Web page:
Monday, June 6, 2011

Political roller coaster

Cricket is a game of uncertainty, so is politics.
The roller coaster ride that Mamata Banerjee had in her political career amply demonstrates the point. So does the nosedive that Buddhadeb Bhattacharjee's  political fortune took in recent times.
In the 2004 parliamentary elections, Mamata was the only one from her party to be elected to the Loksabha. The poor showing of her party in the polls did marginalise  it to some extent, more so after the Left Front strode to a convincing victory in the ensuing Assembly elections. She continued to make headlines however and kept herself politically relevant through protests and agitations against the government  but at least at that stage she could not attract many adherents except for her die-hard supporters. Nobody could foresee what was to happen in a few years time and in fact, there were many who thought her politics were merely disruptive, as the CPM's had been in the sixties and seventies of the last century, stalling the progress and development of the state.
Meanwhile, Buddhadeb Bhattacharjee's star was rising. He was seen as a man of refinement and culture,  talking of development and industrialisation in the state and of creating an environment conducive to achieve that goal. He spoke against gheraos and trade union militancy which many considered as root causes of the state's industrial decline and flight of capital from it. His govt. was seen as investor-friendly and his sincerity was not doubted, though doubts remained in some quarters about his ability to carry his party along with him given the party's past antagonism to big businesses and its culture of dictating terms in every sphere of activity.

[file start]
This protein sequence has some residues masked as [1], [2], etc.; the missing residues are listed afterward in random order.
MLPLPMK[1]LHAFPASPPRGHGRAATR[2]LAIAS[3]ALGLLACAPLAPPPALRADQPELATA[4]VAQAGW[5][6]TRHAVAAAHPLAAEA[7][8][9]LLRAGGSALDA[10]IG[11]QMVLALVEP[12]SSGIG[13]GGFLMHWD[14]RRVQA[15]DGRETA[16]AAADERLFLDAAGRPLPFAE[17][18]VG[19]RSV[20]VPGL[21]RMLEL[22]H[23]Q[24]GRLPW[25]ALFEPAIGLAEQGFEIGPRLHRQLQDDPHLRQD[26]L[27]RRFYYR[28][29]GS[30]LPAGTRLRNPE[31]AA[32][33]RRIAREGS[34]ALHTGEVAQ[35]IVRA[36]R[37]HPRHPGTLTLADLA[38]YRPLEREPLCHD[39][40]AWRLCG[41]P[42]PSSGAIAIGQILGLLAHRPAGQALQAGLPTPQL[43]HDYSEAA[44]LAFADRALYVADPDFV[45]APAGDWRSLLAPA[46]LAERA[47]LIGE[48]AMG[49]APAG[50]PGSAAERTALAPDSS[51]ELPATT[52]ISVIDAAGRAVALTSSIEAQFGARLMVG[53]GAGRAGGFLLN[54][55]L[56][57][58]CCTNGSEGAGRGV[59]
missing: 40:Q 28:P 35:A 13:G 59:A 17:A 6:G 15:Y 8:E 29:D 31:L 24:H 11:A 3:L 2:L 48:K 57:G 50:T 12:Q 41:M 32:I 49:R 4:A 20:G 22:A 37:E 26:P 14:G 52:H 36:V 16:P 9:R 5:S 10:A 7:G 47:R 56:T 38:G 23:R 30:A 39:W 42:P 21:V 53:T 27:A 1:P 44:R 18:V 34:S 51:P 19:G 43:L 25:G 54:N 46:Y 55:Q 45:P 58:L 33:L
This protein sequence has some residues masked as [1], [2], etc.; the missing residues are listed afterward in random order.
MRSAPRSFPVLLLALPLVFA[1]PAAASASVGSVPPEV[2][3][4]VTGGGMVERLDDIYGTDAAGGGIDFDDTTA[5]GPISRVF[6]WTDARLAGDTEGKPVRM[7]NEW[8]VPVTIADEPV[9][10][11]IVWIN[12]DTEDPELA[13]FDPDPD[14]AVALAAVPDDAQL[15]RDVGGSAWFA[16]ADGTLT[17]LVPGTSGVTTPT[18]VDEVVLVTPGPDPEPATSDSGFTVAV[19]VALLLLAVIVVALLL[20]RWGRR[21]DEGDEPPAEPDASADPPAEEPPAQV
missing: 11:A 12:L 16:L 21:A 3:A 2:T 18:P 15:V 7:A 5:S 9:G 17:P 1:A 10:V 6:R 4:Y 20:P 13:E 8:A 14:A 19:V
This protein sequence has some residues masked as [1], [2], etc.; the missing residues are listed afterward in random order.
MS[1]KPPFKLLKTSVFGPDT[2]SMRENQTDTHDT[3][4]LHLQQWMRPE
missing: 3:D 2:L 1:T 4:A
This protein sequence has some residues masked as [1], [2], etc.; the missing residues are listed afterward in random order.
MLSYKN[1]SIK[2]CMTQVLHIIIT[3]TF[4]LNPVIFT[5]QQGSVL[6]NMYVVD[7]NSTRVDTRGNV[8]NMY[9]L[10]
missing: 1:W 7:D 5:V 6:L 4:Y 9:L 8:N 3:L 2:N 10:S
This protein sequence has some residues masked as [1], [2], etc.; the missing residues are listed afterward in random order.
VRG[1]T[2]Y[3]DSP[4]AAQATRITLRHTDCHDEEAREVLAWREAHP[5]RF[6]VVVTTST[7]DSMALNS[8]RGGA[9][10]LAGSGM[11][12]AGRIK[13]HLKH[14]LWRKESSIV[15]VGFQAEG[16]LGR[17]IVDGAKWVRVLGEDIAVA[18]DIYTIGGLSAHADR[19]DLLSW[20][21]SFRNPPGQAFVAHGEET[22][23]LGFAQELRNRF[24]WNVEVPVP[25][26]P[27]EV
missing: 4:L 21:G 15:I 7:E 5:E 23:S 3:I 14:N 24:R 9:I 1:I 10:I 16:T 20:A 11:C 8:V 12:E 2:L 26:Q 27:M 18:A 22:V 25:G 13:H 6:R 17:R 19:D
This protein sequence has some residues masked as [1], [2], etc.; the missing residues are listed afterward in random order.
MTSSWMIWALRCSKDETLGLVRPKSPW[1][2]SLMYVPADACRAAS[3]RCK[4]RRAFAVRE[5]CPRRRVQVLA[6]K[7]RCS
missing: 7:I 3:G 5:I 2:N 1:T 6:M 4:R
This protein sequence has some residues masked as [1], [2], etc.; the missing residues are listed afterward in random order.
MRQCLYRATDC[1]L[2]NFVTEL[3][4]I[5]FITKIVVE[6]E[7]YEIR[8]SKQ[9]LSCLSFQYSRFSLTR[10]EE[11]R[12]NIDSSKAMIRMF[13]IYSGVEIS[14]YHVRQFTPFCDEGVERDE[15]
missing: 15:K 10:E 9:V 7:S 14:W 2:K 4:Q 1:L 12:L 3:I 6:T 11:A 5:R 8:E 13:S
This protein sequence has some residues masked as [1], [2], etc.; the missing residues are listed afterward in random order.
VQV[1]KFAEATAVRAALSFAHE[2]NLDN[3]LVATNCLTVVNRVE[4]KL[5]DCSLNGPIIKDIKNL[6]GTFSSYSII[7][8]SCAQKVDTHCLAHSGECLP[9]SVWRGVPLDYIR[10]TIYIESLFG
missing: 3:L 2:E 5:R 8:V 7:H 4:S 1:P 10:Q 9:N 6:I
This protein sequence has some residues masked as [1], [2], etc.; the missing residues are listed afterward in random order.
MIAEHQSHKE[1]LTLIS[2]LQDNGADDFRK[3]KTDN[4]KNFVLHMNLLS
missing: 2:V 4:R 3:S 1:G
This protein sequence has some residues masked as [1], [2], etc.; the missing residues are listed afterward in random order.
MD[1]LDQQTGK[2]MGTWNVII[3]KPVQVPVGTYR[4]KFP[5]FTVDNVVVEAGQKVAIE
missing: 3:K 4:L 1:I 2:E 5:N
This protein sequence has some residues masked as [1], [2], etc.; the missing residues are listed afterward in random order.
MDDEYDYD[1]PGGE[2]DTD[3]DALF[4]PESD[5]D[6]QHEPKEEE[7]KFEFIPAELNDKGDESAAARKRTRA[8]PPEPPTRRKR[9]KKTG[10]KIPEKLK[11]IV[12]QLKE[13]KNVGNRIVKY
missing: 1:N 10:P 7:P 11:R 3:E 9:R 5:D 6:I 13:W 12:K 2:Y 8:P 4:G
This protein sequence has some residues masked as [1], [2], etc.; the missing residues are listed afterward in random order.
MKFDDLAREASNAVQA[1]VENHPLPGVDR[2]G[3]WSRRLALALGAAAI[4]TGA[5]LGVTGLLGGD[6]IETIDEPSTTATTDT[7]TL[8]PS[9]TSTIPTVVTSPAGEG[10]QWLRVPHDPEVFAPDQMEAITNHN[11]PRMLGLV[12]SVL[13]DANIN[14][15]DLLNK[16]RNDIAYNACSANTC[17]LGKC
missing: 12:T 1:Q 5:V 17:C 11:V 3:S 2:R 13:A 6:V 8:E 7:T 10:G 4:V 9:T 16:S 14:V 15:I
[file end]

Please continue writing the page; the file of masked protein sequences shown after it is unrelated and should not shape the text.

People were optimistic by and large. In Kolkata they saw flyovers coming up, roads being widened, shopping malls proping up here and there and lot of construction activity going on. They felt something was happening, for a change, in this state.
In 2006 Assembly election, the highly organised, well oiled party apparatus, adept at electoral battles, no doubt did its bit, but this feeling of optimism and Buddhadebbabu's reformist and liberal image contributed to a great extent to the resounding victory that the Left Front had.
The euphoria did not last long though. The turning point came with the fiasco at Nandigram, the block in East Medinipur chosen for a Special Economic Zone ( SEZ ) and a chemical hub where the resistance of the villagers to the proposed acquisition of farm lands under the Land Acquisition Act was sought to be suppressed and crushed by the joint efforts of the police and the CPM's cadres. This area was known to be dominated by the CPM  which possibly never anticipated such  a strong resistance from the villagers and reacted viciously, using terror tactics to force them into submission. Some of the pitched battles that ensued at different parts of Nandigram were beamed on different TV channels. Then came the fateful day in March 2007 when  14 villagers ( official estimate ) were killed in police firing. The incident caused wide spread outrage not only in the state but all across the nation. Even left leaning intellectuals came out on the street in a protest march in Kolkata to condemn the incident which shattered the pro people image of the government and  the CPM and revealed the ugly face of a cadre raj that Mamata Banerjee was all along complaining about.